Visual Culture

When Sipho Gongxeka’s Sister Came Out, He Used His Camera to Reframe Queer Identity in His Township

Tom Seymour
Aug 13, 2018 3:34PM

Photo by Sipho Gongxeka, from the series “House of Realness.” © Sipho Gongxeka. Courtesy of the artist.

Photo by Sipho Gongxeka, from the series “House of Realness.” © Sipho Gongxeka. Courtesy of the artist.

At first glance, you might mistake Sipho Gongxeka for a typical 29-year-old from the Soweto township of Johannesburg. He loves hip-hop, fashion, and football. In his early twenties, he played in South Africa’s lower leagues and was tipped to make it to the top—his friends called him “Rooney,” after the English footballer. But after borrowing a friend’s digital camera during the 2010 World Cup, Gongxeka began to study photography at Johannesburg’s Market Photo Workshop. There, he learned from none other than Pieter Hugo, one of South Africa’s most celebrated documentary photographers.

Photography took its place at the center of Gongxeka’s identity; he sensed in it a way “to question what it means to be a man, especially a black man,” he told Artsy from his home in Johannesburg.

Gongxeka lives with his mother and, until recently, his two older sisters. Growing up without a father, his idea of what constituted masculinity came from the street and the media. “If you’re from Soweto, then gangster stereotypes surround you, and you can’t brush them off,” Gongxeka said. “It’s expected of you.”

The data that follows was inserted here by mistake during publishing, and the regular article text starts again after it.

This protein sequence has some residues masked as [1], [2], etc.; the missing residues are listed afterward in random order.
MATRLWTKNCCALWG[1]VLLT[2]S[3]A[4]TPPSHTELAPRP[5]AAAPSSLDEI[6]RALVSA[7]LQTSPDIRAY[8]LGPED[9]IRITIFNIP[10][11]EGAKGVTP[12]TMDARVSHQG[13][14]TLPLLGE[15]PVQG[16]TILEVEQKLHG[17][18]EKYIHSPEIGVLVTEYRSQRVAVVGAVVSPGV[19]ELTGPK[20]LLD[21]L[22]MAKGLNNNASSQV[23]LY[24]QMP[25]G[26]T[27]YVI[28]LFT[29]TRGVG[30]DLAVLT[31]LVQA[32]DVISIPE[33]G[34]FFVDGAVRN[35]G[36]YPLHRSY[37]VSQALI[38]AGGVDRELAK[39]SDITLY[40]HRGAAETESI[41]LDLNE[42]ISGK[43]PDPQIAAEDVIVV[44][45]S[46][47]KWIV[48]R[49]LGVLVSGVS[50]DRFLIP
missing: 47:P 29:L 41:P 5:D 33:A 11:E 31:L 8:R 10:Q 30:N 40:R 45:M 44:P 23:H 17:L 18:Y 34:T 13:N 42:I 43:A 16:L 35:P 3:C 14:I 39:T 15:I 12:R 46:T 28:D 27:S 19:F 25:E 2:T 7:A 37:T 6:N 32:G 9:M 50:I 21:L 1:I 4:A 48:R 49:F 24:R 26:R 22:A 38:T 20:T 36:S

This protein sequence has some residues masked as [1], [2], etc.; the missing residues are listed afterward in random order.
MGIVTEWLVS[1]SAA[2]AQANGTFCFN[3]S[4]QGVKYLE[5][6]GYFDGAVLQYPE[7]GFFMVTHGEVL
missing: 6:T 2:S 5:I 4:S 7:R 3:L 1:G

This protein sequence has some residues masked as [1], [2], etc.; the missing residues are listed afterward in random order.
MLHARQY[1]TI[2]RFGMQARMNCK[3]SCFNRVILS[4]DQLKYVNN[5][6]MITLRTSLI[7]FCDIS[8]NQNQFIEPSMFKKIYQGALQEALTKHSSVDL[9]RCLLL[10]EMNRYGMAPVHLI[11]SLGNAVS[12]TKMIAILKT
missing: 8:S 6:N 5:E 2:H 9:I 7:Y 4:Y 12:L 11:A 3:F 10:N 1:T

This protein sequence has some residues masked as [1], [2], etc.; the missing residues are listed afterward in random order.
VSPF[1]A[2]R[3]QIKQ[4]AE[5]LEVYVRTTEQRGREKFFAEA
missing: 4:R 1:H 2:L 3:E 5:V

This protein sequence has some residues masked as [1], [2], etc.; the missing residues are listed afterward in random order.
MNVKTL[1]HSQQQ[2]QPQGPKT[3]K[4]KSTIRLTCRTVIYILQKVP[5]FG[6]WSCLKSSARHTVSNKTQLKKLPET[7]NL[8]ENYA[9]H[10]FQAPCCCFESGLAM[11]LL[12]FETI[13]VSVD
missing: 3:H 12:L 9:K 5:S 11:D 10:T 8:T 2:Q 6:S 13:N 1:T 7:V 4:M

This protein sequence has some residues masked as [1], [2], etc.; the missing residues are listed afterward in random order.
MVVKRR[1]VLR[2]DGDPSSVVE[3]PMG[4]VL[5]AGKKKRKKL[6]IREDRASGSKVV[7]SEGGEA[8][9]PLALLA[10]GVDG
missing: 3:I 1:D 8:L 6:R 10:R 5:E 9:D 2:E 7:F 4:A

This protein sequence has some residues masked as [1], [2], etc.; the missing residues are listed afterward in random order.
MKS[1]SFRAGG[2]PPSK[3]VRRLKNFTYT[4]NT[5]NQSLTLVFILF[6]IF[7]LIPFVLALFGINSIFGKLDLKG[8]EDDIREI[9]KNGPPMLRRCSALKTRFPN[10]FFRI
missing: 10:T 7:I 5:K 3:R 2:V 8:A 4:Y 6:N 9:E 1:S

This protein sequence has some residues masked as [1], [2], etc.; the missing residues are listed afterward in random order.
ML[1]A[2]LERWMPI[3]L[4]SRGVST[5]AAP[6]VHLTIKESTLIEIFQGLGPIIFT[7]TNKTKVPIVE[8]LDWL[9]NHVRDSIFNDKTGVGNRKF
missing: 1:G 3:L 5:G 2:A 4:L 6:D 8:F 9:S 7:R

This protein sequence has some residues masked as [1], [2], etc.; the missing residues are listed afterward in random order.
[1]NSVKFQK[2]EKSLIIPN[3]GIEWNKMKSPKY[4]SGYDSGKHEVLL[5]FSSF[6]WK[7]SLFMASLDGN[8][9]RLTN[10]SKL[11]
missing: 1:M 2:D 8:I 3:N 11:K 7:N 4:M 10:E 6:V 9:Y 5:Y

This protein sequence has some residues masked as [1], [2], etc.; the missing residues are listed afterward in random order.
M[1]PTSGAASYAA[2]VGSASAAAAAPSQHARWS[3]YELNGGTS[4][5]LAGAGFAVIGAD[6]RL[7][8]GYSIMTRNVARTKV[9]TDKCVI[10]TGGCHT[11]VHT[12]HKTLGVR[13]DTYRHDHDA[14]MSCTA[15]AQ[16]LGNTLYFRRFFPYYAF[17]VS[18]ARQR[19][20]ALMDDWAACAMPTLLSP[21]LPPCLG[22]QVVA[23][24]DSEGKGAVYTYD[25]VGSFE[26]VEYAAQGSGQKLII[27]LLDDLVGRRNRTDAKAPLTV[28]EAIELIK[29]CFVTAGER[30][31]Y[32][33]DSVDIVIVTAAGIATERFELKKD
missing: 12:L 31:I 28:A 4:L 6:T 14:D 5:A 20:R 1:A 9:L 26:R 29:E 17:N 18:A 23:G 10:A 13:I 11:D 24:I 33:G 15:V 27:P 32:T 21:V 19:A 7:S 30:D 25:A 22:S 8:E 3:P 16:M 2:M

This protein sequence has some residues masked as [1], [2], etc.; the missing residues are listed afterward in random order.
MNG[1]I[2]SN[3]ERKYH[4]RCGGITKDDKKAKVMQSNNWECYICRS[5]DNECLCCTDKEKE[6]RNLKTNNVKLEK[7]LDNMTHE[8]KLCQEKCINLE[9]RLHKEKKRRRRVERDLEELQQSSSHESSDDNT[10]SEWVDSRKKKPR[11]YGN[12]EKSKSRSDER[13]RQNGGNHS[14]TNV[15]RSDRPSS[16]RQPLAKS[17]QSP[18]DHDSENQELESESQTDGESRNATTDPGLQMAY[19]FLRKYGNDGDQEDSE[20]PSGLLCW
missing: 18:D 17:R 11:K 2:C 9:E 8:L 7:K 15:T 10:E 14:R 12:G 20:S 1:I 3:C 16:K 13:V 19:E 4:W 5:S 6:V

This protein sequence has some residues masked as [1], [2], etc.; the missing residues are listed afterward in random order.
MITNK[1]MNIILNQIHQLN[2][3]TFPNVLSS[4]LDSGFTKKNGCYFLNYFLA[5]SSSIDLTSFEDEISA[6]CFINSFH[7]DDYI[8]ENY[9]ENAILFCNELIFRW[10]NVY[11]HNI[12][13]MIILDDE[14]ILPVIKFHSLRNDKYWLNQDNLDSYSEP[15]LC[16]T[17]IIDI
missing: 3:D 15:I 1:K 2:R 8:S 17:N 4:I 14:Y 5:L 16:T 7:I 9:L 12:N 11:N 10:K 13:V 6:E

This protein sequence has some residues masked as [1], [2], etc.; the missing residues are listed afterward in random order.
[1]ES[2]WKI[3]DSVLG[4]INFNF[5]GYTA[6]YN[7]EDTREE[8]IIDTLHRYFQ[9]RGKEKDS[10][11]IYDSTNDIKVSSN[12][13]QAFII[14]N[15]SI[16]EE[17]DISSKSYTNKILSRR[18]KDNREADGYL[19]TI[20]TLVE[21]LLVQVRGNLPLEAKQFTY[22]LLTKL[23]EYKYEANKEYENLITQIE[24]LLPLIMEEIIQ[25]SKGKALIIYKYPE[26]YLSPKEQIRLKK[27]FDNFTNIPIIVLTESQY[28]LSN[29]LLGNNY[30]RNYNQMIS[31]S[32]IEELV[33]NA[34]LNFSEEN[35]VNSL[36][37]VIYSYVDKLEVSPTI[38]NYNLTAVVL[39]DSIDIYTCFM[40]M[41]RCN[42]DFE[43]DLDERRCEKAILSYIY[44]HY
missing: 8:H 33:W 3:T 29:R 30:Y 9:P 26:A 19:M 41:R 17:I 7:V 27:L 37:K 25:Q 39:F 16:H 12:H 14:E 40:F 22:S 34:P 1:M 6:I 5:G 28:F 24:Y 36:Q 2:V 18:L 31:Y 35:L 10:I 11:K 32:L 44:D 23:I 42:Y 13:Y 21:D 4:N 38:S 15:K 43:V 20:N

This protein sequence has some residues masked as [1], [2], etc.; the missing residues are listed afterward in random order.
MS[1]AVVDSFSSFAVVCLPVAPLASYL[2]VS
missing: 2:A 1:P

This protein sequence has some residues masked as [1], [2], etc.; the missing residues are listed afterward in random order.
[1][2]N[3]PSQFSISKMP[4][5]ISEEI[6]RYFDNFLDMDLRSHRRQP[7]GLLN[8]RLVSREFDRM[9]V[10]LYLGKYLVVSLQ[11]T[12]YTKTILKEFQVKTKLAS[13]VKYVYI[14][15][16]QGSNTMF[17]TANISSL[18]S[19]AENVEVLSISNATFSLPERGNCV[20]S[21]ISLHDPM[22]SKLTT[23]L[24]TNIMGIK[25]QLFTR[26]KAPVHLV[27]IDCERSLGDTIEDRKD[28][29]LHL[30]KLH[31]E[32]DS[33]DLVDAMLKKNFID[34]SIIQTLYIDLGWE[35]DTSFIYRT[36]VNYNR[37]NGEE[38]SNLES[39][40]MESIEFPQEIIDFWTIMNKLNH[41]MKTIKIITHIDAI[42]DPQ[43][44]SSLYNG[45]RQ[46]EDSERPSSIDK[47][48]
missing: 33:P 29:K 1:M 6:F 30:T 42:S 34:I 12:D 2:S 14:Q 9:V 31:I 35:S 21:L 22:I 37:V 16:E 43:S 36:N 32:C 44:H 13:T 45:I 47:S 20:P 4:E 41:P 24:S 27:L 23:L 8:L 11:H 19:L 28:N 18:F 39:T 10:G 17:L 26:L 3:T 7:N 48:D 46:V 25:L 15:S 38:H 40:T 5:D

Photo by Sipho Gongxeka, from the series “House of Realness.” © Sipho Gongxeka. Courtesy of the artist.


Gongxeka found himself pulled toward fashion portraiture. “Growing up in the township, I learned that how you dress matters,” he said. Clothing was seen as a status symbol, a sign of where you were on the Soweto food chain. Particularly within fashion portraiture, he became interested in “how one’s masculinity, gender, and sexuality can be judged by how we present in public,” he explained. “I wanted to know whether all those stereotypes about me were real.”

Gongxeka’s first series, “Skeem’ Saka,” which translates loosely as “Homeboys in the Township,” was ostensibly a fashion shoot of life in Soweto, featuring street pictures of his friends. But the work also served to challenge the violent, misogynistic depictions of black masculinity he grew up watching on South African television.

In 2014, during the creation of “Skeem’ Saka,” Gongxeka received news that had the potential for seismic consequences in Soweto. His eldest sister, Nolwandle—who, at the time, was 30 years old—told her family she intended on pursuing a relationship with another woman, a revelation that Gongxeka openly admits was fraught with complexity and conflict for his family.

South Africa, on the surface, should be a beacon of LGBTQ rights. In May 1996, it became the first nation in the world to include LGBTQ people as a protected class through its constitution. In 2005, gay marriage was legalized. Sustained legislation has protected non-binary people from discrimination in the workplace, improved access to healthcare, and helped make Johannesburg one of the most vibrant LGBTQ scenes in the whole of Africa.

Photo by Sipho Gongxeka, from the series “House of Realness.” © Sipho Gongxeka. Courtesy of the artist.

Despite this, South Africa is tarnished by high rates of homophobic hate crimes and sexual assaults. According to a 2009 government survey, one in four South African men admit to having sex with a woman without consent. Of those, nearly half admitted to raping more than once. South Africa is also home to the term “corrective rape”—the sexual assault of gay men and lesbians to “cure” them of their sexual orientation.